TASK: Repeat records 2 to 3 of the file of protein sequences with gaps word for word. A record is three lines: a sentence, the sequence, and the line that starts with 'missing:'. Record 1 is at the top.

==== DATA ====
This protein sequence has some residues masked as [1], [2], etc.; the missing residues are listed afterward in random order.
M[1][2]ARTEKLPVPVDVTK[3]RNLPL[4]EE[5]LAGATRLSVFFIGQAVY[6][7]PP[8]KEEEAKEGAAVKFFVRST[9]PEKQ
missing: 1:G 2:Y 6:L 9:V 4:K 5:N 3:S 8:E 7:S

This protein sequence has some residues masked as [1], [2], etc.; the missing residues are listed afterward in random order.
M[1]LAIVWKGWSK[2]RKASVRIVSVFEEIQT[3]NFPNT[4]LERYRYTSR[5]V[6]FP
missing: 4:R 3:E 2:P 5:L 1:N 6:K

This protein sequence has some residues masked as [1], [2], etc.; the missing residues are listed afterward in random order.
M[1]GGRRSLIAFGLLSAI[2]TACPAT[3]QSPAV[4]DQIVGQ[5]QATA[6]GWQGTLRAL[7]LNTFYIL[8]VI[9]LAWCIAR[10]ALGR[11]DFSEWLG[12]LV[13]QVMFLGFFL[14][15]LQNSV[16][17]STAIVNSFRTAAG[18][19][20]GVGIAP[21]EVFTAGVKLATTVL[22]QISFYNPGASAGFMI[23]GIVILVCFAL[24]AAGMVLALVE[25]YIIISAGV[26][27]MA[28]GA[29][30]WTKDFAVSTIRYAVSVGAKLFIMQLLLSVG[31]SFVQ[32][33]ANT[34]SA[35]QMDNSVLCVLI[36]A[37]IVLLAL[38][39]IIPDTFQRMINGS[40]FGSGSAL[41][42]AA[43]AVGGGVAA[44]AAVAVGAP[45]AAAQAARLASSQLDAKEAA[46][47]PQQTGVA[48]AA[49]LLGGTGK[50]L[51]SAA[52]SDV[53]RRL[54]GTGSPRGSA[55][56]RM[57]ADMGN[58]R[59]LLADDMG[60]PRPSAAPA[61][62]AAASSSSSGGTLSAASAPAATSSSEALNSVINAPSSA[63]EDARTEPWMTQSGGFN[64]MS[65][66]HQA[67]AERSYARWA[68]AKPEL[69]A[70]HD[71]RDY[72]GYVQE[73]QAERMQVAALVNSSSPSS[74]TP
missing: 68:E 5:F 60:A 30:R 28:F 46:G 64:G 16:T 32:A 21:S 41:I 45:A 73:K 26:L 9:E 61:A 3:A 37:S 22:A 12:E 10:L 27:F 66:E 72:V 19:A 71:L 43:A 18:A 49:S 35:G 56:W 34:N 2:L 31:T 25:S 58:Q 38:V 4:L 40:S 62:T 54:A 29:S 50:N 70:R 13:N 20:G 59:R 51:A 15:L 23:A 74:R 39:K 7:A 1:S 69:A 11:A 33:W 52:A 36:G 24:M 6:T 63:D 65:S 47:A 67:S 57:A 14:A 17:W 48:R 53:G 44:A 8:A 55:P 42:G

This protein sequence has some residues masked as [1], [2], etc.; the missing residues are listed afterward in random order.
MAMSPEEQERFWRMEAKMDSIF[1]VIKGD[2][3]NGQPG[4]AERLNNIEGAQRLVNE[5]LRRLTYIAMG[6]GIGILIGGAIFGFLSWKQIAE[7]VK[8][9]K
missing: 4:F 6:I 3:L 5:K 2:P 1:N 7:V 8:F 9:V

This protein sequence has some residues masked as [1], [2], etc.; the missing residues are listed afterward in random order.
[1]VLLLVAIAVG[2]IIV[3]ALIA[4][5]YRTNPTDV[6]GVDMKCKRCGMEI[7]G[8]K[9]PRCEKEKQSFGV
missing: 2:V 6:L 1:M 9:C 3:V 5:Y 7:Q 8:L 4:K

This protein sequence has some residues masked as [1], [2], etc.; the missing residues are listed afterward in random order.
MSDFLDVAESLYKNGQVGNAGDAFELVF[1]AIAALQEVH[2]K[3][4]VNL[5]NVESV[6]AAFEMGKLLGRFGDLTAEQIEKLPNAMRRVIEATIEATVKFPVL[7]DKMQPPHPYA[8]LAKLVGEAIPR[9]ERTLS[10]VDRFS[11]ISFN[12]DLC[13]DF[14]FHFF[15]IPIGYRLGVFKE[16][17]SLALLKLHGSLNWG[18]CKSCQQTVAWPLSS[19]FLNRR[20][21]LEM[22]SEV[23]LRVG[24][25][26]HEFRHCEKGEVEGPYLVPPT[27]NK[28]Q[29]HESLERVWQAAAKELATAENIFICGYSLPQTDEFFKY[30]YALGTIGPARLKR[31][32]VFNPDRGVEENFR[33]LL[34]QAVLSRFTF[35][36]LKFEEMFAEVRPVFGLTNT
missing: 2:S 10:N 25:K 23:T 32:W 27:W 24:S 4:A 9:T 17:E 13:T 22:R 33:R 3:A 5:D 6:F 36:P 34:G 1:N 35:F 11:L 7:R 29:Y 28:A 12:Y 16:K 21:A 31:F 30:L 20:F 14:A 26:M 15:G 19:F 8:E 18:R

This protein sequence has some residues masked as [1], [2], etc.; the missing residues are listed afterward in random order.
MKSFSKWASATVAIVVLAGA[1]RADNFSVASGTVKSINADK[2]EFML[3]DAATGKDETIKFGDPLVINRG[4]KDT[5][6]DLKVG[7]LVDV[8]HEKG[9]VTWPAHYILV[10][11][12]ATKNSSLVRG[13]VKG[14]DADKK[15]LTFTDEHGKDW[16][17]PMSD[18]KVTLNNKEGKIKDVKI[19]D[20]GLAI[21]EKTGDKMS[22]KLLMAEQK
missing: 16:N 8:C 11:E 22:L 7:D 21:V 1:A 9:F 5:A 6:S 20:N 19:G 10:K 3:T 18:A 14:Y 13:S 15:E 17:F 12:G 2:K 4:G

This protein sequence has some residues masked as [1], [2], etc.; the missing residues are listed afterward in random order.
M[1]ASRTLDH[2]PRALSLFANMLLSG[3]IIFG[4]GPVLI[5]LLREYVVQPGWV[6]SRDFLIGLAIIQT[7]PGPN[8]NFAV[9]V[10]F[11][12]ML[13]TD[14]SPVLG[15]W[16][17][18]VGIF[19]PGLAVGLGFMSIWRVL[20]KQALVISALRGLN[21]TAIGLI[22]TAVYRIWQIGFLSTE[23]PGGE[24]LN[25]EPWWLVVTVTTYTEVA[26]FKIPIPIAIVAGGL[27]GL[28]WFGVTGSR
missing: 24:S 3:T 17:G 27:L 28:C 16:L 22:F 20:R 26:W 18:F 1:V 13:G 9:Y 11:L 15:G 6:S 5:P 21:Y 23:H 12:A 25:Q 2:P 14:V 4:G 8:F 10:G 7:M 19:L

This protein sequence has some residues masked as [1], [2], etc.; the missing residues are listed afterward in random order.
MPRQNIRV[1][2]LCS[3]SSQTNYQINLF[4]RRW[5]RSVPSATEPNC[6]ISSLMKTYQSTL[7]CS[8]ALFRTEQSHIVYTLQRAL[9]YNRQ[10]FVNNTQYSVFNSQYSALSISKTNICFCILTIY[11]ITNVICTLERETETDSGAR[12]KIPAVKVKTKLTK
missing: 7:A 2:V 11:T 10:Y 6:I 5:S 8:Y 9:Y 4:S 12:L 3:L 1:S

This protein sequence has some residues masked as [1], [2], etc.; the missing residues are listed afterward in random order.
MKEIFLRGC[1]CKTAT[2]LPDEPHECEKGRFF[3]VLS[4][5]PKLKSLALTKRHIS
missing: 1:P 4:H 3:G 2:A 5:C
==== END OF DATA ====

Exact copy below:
This protein sequence has some residues masked as [1], [2], etc.; the missing residues are listed afterward in random order.
M[1]LAIVWKGWSK[2]RKASVRIVSVFEEIQT[3]NFPNT[4]LERYRYTSR[5]V[6]FP
missing: 4:R 3:E 2:P 5:L 1:N 6:K

This protein sequence has some residues masked as [1], [2], etc.; the missing residues are listed afterward in random order.
M[1]GGRRSLIAFGLLSAI[2]TACPAT[3]QSPAV[4]DQIVGQ[5]QATA[6]GWQGTLRAL[7]LNTFYIL[8]VI[9]LAWCIAR[10]ALGR[11]DFSEWLG[12]LV[13]QVMFLGFFL[14][15]LQNSV[16][17]STAIVNSFRTAAG[18][19][20]GVGIAP[21]EVFTAGVKLATTVL[22]QISFYNPGASAGFMI[23]GIVILVCFAL[24]AAGMVLALVE[25]YIIISAGV[26][27]MA[28]GA[29][30]WTKDFAVSTIRYAVSVGAKLFIMQLLLSVG[31]SFVQ[32][33]ANT[34]SA[35]QMDNSVLCVLI[36]A[37]IVLLAL[38][39]IIPDTFQRMINGS[40]FGSGSAL[41][42]AA[43]AVGGGVAA[44]AAVAVGAP[45]AAAQAARLASSQLDAKEAA[46][47]PQQTGVA[48]AA[49]LLGGTGK[50]L[51]SAA[52]SDV[53]RRL[54]GTGSPRGSA[55][56]RM[57]ADMGN[58]R[59]LLADDMG[60]PRPSAAPA[61][62]AAASSSSSGGTLSAASAPAATSSSEALNSVINAPSSA[63]EDARTEPWMTQSGGFN[64]MS[65][66]HQA[67]AERSYARWA[68]AKPEL[69]A[70]HD[71]RDY[72]GYVQE[73]QAERMQVAALVNSSSPSS[74]TP
missing: 68:E 5:F 60:A 30:R 28:F 46:G 64:G 16:T 32:A 21:S 41:I 45:A 73:K 26:L 9:E 61:A 3:A 37:S 22:A 12:E 10:L 27:F 66:E 72:V 19:A 71:L 43:A 18:A 49:S 35:G 56:W 34:N 2:L 31:T 25:S 58:Q 38:V 4:L 40:S 62:T 54:A 29:S 50:N 70:R 13:N 20:G 59:R 51:A 15:L 23:A 74:R 39:K 7:A 1:S 69:A 11:A 33:W 52:A 36:G 24:M 6:T 63:D 65:S 47:A 67:S 57:A 14:A 17:W 48:R 53:G 44:A 8:A 55:P 42:G